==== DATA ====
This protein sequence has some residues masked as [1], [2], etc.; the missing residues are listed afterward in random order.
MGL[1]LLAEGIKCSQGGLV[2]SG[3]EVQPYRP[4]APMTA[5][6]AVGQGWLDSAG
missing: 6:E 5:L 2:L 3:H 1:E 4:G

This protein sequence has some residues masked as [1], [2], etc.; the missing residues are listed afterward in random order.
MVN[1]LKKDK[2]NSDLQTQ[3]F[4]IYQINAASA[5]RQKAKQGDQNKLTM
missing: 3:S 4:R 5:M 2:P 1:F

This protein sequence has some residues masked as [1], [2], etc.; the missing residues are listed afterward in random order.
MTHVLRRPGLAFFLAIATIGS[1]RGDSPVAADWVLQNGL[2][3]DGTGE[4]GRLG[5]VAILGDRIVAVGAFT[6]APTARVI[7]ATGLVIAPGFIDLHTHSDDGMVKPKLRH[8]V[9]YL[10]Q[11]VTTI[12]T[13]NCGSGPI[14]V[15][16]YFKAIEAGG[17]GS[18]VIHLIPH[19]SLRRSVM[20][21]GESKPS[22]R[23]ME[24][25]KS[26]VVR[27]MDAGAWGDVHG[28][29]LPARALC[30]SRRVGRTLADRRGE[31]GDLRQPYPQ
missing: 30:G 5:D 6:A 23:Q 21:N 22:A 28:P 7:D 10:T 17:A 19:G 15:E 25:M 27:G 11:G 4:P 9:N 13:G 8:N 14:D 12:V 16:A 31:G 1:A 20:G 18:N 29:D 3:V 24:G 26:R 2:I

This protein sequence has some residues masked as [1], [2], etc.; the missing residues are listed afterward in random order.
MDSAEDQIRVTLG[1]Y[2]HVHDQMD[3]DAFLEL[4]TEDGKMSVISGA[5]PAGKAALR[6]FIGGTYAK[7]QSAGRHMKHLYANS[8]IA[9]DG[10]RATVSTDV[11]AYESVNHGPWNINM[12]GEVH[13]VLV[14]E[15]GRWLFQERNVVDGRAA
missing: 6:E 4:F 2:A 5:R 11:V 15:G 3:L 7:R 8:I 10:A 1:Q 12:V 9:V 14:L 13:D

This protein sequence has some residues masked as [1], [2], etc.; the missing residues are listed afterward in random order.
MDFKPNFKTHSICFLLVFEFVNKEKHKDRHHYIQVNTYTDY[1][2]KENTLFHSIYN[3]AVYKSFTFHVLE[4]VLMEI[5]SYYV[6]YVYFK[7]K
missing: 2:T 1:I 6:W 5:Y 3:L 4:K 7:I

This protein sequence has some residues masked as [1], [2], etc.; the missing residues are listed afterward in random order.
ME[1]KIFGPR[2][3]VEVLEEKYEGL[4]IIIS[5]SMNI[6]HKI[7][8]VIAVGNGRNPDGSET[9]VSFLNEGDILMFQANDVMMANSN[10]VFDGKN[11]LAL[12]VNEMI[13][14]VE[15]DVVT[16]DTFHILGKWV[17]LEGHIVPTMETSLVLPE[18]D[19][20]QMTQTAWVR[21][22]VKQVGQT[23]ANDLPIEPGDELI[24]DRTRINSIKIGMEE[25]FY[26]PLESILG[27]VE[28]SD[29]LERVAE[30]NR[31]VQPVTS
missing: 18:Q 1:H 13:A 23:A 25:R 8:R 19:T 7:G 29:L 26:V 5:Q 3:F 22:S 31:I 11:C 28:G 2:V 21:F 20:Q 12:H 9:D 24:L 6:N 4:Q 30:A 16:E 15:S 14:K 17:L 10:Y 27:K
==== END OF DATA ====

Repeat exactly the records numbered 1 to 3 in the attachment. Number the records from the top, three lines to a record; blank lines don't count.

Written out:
This protein sequence has some residues masked as [1], [2], etc.; the missing residues are listed afterward in random order.
MGL[1]LLAEGIKCSQGGLV[2]SG[3]EVQPYRP[4]APMTA[5][6]AVGQGWLDSAG
missing: 6:E 5:L 2:L 3:H 1:E 4:G

This protein sequence has some residues masked as [1], [2], etc.; the missing residues are listed afterward in random order.
MVN[1]LKKDK[2]NSDLQTQ[3]F[4]IYQINAASA[5]RQKAKQGDQNKLTM
missing: 3:S 4:R 5:M 2:P 1:F

This protein sequence has some residues masked as [1], [2], etc.; the missing residues are listed afterward in random order.
MTHVLRRPGLAFFLAIATIGS[1]RGDSPVAADWVLQNGL[2][3]DGTGE[4]GRLG[5]VAILGDRIVAVGAFT[6]APTARVI[7]ATGLVIAPGFIDLHTHSDDGMVKPKLRH[8]V[9]YL[10]Q[11]VTTI[12]T[13]NCGSGPI[14]V[15][16]YFKAIEAGG[17]GS[18]VIHLIPH[19]SLRRSVM[20][21]GESKPS[22]R[23]ME[24][25]KS[26]VVR[27]MDAGAWGDVHG[28][29]LPARALC[30]SRRVGRTLADRRGE[31]GDLRQPYPQ
missing: 30:G 5:D 6:A 23:Q 21:N 22:A 28:P 7:D 10:T 17:A 19:G 15:E 25:M 27:G 11:G 4:P 9:N 13:G 8:N 14:D 12:V 16:A 31:G 1:A 20:G 18:N 29:D 3:V 24:G 26:R 2:I